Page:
NK Singh’s autobiography takes us through his journey over half a century of public policy making in India.

Review: Portraits of Power by NK Singh – books reviews

472pp, 595 rupees; Rupa

Few people know more about Indian systems than NK Singh (or NK, as his friends often call it). Even fewer have the authority he does, having served in various positions in the central government, in Bihar, in parliament, and in his most recent role as chairman of the Fifteenth Finance Commission of India. I was introduced to NK by my Ph.D. thesis supervisor, Professor Jagdish Bhagwati, and my association with him grew as I worked closely with him as secretary to the Fiscal Responsibility and Budget Management Review Committee (FRBM), which he chaired.

This book takes us through his journey through a half century of public policymaking in India. He begins with an eloquent account of his roots: the migration of his ancestors from Rajasthan to Banka in the Bhagalpur district of Bihar, where his paternal grandfather was a school principal. The difference from his maternal side was marked, as his maternal grandfather was one of the richest zamindars in northern Bihar. The next two generations entered the Indian civil service and the reader learns of NK’s connections through marriage to royalty in Rajasthan. An interesting reflection of how ingrained the civil service was in his family was that a cabinet meeting was once held to decide on the positions of the Singh family. Surprisingly, the civil service was not NK’s first choice; He was content with a teaching job at St Stephen’s University in Delhi, but was forced to take civil service exams to fulfill the quintessential dream of the Bihari parents. He recounts how his wife with her royal lineage once noticed that even his junior managers were paid more than the 750 rupees per month that he received as his starting salary from the government. NK Singh’s beginnings truly reflect his own personality – a unique combination of royalty and authority and a deep respect for education and learning.

This autobiography of an Indian bureaucrat could very well be a vivid biography of the Indian Civil Service (ICS) itself; perfect material for a series like Yes Prime Minister set in India. Indeed, the book beautifully illustrates the complexities of ICS: the author writes about reviewing land records, titles and tenure rights written in Persian during his first assignment in the Madhepura district of northern Bihar; recounts numerous cases of negotiations with the International Monetary Fund after the 1991 BoP crisis and with Suzuki in Japan that led to the creation of the iconic Maruti Suzuki in India. The book is also full of fascinating anecdotes about the interaction of the civil service with politics. A classic is the instruction a superior gave him to create a lot of confusion in the report on trade-related issues for the NAM summit in Zambia: “Until you create enough confusion, there will be little room for me to fix the mess! Another was a statement by former Prime Minister Vajpayee after his announcement of the Golden Quadrilateral, where he noted “Maharaj, aap logo ne ghoshna karwa di, ab banwa bhi dijiye.”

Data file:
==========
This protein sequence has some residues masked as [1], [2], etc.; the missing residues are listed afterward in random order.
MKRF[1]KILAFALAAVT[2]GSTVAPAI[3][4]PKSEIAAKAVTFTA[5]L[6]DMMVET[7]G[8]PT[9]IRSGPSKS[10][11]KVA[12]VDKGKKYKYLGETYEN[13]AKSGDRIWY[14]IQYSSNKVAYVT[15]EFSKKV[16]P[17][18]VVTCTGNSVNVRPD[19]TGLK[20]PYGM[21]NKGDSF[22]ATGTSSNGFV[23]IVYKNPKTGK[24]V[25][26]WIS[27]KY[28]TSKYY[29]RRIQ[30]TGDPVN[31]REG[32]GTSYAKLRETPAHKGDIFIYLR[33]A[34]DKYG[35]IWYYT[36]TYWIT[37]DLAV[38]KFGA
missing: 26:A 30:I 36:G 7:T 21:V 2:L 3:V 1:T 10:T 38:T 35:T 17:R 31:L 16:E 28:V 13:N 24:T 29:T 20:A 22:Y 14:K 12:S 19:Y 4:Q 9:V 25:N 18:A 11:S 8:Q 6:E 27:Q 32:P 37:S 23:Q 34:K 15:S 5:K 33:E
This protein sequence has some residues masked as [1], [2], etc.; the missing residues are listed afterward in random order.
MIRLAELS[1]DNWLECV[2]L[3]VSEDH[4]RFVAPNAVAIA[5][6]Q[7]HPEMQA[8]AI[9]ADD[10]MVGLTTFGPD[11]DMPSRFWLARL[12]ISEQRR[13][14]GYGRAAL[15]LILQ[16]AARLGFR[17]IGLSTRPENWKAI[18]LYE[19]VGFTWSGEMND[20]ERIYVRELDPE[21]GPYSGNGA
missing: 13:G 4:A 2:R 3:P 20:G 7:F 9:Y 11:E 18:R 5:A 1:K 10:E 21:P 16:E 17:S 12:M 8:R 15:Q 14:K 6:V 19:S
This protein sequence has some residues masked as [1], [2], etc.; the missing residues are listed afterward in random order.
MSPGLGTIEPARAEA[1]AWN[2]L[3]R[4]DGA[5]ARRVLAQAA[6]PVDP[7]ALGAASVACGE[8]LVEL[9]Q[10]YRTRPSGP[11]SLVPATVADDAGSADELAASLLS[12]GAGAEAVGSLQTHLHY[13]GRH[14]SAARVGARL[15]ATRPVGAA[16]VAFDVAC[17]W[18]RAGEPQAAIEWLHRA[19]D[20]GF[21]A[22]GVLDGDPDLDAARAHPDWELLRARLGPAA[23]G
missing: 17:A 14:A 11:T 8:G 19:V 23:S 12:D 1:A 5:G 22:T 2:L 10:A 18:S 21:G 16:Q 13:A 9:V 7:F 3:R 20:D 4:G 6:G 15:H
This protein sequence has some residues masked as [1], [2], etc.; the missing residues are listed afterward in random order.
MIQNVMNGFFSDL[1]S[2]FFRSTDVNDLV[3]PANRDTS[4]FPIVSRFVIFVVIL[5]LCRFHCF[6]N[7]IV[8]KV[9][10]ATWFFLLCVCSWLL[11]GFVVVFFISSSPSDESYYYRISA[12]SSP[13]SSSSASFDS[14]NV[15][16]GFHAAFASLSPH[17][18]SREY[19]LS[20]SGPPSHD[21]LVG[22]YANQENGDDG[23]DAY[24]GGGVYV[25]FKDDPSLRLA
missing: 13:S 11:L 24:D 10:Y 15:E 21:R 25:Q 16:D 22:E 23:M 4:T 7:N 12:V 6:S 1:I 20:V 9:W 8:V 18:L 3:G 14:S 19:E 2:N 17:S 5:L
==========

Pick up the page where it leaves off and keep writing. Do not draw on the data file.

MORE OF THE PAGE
NK’s core tenet of “optimism, optimism, and optimism” flows through the book. I like that he is eternally optimistic about India and believes in solutions to problems. Unlike several of his contemporaries, he is not at all suspicious of markets and the private sector and this is reflected in his long-standing friendships with the elite in the industrial and service sectors of India. He prefers “rules” to “discretion,” as the former can offer support and signal commitment, and he has been a modernizer in his various roles. At the same time, he has always preferred cornerless solutions to allow flexibility and accommodation. This was evident in the recommendation to allow the contentious escape clause in the FRBM Review Committee, and in the fiscal deficit range of the Finance Commission, both of which he chaired.

Several puzzles also arise after reading this book: why has the Indian Civil Service not attracted even a single individual from future generations of NK despite strong family tradition? Does this reflect the fact that the global ecosystem has changed and also the aspirations of younger generations? Perhaps the best and the brightest would no longer mechanically (or by brute force from parents) opt for jobs unless employers are proactively trying to attract them. It is important not only to attract them, but to be able to retain them in a conducive and simulating environment, where they can grow in their careers. In fact, all future generations of NK are very competent.

NK talks about the need for “cheap mandarins” along with “occasional” side participants in the Indian civil service to get things done. One wonders why this distinction, given that the world and Indian economies have become abundantly complicated with increasing liquidity and the depth of private markets. Why not see the role of regulators as allowing labor markets to function efficiently to create a level playing field, supporting an environment for both participants and incumbents to prosper, and promoting a healthy competitive spirit in all levels?

This is something intriguing coming from one of the key architects and believers in India’s drastic import liberalization of the 1990s. If opening goods markets to international trade can increase competition and improve efficiency and offset costs in the short term, the same arguments would also apply to opening factor markets to national and global competition.

Prachi Mishra is an economist at the International Monetary Fund.


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